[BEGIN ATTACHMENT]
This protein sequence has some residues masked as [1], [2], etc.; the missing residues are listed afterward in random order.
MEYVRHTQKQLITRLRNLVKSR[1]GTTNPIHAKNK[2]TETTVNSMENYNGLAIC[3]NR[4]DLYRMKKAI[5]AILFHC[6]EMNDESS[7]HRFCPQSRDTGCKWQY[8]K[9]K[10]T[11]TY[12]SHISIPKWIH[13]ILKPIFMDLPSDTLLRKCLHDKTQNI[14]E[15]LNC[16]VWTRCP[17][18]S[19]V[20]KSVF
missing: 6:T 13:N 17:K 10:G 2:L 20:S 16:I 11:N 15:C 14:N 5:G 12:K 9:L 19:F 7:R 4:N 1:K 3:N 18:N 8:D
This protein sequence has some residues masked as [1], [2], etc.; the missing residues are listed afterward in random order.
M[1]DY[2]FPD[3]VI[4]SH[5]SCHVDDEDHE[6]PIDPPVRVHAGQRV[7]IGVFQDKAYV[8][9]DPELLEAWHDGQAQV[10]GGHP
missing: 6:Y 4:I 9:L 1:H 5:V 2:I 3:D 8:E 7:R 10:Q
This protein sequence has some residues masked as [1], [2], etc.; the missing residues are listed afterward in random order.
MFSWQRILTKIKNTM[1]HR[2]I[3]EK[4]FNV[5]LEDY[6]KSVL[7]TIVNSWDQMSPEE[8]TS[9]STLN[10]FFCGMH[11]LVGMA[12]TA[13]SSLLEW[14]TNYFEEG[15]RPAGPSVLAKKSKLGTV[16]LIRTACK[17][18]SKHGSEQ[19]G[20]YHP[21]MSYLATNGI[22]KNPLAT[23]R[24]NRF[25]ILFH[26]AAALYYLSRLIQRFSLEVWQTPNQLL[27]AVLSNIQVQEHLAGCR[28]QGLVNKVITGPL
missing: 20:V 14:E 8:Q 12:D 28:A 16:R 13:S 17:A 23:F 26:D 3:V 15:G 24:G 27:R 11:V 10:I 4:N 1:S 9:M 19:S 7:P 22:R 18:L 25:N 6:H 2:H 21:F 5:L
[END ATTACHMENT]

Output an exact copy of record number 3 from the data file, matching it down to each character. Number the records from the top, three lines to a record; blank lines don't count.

This protein sequence has some residues masked as [1], [2], etc.; the missing residues are listed afterward in random order.
MFSWQRILTKIKNTM[1]HR[2]I[3]EK[4]FNV[5]LEDY[6]KSVL[7]TIVNSWDQMSPEE[8]TS[9]STLN[10]FFCGMH[11]LVGMA[12]TA[13]SSLLEW[14]TNYFEEG[15]RPAGPSVLAKKSKLGTV[16]LIRTACK[17][18]SKHGSEQ[19]G[20]YHP[21]MSYLATNGI[22]KNPLAT[23]R[24]NRF[25]ILFH[26]AAALYYLSRLIQRFSLEVWQTPNQLL[27]AVLSNIQVQEHLAGCR[28]QGLVNKVITGPL
missing: 20:V 14:E 8:Q 12:D 28:A 16:R 13:S 17:A 23:F 26:D 3:V 15:G 24:G 27:R 11:V 10:I 4:N 1:S 9:M 19:S 7:P 22:R 18:L 25:N 6:H 2:H 21:F 5:L